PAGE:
Robert, I would be interested in your methodology. My experiments with a gauss meter are something like James's. Even with one gauss meter I had a hard time getting accurate repeatability even on the same magnet. I wound up building a jig for aligning the meter and the magnet to get somewhat repeatable results, but I am sure even then my margin of error was close to four percent.
Paul, I did not use a charger that clamped to the side, which is more common method.
James, you are right in that the measurements can vary greatly. That's why I changed from my mechanical puller device to an electronic probe. And yes, I found the strength is the highest at the edges of the ends. The small probe gave reasonably repeatable measurements on the side of the magnets (as shown in the pic in the link). The figure of 40 gauss/lb was for the pull required to separate a keeper from a rough as delivered Ford magnet.
I also placed a square metal clamp used to hold the magnets to the flywheel on the side and measured the strength .030" above that. This is what the coils should typically see, and it was about 30% less then the magnet side strength (end strength being even higher).
Just took a bunch of pictures but my PC is doing some thing different gave up for now on posting them.
Weight tested one magnet that was setting ends down on a machined plate for about the past four years . The magnet has just a slight grind on the legs to shine it for a good contact with what I will call a flux bar while charging. A simple 17 wrap on each leg was used with a heavy duty battery hit about four 1/4 second times with a vintage floor switch
The magnet held 8 1/2 pounds before being pulled from a machined plate.
I will see if pictures post. Magnet on top of kettle was tested. Notice how just a little of the end was ground for contact with the flux bar at the end of the charger. The black coil was used the white one was a later try with no improvement.
Even a minor grind as shown in the pic will make a noticeable difference in its pulling strength. After recharging my magnets averaged 345 gauss, which using my 40 gauss/lb would hold 8.6 lbs. But this is with unfinished ends.
Tom, you are right; my testing methods would never approach 1% accuracy. I used 6 magnets (12 poles) for the study. I marked each magnet in the same spot on the side that was about where the center of the clamping plate would be. I placed the probe on the marks for the measurements. I then took the average for each set of measurements to calculate the change in the strengths. I didn't know how to do a proper statistical analysis of the data. I would be glad to send you (or anyone) my spreadsheet data.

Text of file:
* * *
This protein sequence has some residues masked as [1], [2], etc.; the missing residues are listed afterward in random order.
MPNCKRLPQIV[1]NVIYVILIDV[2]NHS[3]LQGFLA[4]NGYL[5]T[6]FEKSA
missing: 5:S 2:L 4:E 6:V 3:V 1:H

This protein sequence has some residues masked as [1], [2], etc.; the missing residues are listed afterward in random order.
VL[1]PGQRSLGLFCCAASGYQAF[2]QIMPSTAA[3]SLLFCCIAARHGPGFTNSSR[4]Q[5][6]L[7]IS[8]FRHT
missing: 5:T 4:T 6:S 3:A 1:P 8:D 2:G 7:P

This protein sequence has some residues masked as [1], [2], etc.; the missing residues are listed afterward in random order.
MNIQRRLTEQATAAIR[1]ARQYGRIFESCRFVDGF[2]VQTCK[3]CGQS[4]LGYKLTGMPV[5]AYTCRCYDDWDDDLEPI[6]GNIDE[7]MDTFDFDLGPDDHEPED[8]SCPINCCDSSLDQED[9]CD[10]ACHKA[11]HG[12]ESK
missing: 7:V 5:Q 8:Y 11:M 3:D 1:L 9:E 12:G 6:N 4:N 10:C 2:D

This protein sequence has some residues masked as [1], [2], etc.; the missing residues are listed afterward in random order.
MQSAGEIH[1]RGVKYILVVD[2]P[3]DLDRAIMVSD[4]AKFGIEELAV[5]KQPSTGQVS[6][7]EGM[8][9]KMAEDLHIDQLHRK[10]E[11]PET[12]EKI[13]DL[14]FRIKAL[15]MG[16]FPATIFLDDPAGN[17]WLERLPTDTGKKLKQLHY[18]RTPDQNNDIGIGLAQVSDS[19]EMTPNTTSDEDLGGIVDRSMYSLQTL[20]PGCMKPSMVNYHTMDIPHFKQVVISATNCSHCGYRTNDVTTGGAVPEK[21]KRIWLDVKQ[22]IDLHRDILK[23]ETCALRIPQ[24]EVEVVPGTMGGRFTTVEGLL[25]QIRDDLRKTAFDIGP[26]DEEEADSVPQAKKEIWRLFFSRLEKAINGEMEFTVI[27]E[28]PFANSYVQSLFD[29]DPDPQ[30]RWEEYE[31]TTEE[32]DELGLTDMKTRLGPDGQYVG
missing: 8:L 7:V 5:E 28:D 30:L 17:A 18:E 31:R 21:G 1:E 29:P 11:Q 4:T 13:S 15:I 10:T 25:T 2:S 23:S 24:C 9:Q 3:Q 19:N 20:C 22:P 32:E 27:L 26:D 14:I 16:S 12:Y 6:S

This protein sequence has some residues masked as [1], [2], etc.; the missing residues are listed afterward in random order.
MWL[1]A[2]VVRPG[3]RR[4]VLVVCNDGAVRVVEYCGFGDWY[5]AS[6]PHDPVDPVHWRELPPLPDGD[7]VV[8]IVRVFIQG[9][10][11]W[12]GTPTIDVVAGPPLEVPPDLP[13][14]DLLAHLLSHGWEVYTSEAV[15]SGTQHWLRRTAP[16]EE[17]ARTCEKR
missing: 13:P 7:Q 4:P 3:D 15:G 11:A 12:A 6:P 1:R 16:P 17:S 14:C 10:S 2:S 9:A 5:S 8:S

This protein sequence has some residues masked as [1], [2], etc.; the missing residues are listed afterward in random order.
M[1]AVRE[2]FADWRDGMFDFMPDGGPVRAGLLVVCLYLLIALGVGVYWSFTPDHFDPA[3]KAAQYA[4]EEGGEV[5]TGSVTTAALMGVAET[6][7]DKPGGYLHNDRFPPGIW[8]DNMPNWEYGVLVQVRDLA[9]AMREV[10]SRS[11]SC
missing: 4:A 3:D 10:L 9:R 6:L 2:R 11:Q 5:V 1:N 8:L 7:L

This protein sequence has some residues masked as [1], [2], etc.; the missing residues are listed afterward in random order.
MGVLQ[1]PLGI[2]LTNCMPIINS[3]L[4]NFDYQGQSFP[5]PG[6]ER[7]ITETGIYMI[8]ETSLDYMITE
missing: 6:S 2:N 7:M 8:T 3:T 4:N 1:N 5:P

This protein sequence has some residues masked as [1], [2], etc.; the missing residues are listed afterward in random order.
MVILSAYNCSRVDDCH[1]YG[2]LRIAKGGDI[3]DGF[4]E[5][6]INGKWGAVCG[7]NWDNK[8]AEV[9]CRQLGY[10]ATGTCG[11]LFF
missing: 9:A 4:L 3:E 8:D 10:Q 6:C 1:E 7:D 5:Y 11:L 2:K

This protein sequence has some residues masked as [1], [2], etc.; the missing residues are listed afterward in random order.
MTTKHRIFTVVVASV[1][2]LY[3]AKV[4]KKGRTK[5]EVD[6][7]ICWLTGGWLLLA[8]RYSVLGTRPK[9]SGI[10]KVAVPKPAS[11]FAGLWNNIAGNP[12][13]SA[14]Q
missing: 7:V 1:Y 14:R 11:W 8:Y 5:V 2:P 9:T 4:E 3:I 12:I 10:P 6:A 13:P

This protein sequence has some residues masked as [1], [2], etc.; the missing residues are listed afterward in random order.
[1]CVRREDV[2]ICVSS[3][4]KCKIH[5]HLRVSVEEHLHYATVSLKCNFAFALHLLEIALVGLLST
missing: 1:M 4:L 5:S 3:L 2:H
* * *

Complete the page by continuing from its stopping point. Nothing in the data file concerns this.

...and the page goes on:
In the end it is the magneto output that really matters. My test would indicate no change in performance of a freshly charged set used within one hour (maybe possible in the Ford factory) or a set that has been sitting around without keepers for a few months. The question remains why some magnets end up weak and do benefit greatly from a recharge.
Thank-you Robert for the extra info. I never tested the keeper/non-keeper situation because as I see it, the magnets on a T flywheel are unkept. (Is that a word?) Not only are they unkept, but they are held in tension (which seems to me to be like "unkept" on steroids) due to like poles being next to a each other.
My tests on polarity swapping jibe with yours.
Thanks again for posting this.
I agree with you Robert. until todays information I might know why! My setup pushing the coils up setting them close to one side of the magnet might charge the magnet more on one side then the other. using a round wind over a rectangular magnet end might put different charging around the edge of the magnet. You caught my interest so now I will machine some hard wood about 3/8" over magnet size each way, knock the sharp corners off and wind up a rectangular coil that four steel shims cold slide between the magnet and the coil. If it works I will post it.
In your last post - did you mean 175 F ?
Ooops, yep! 175F, below the boiling point of water. Thanks Bud.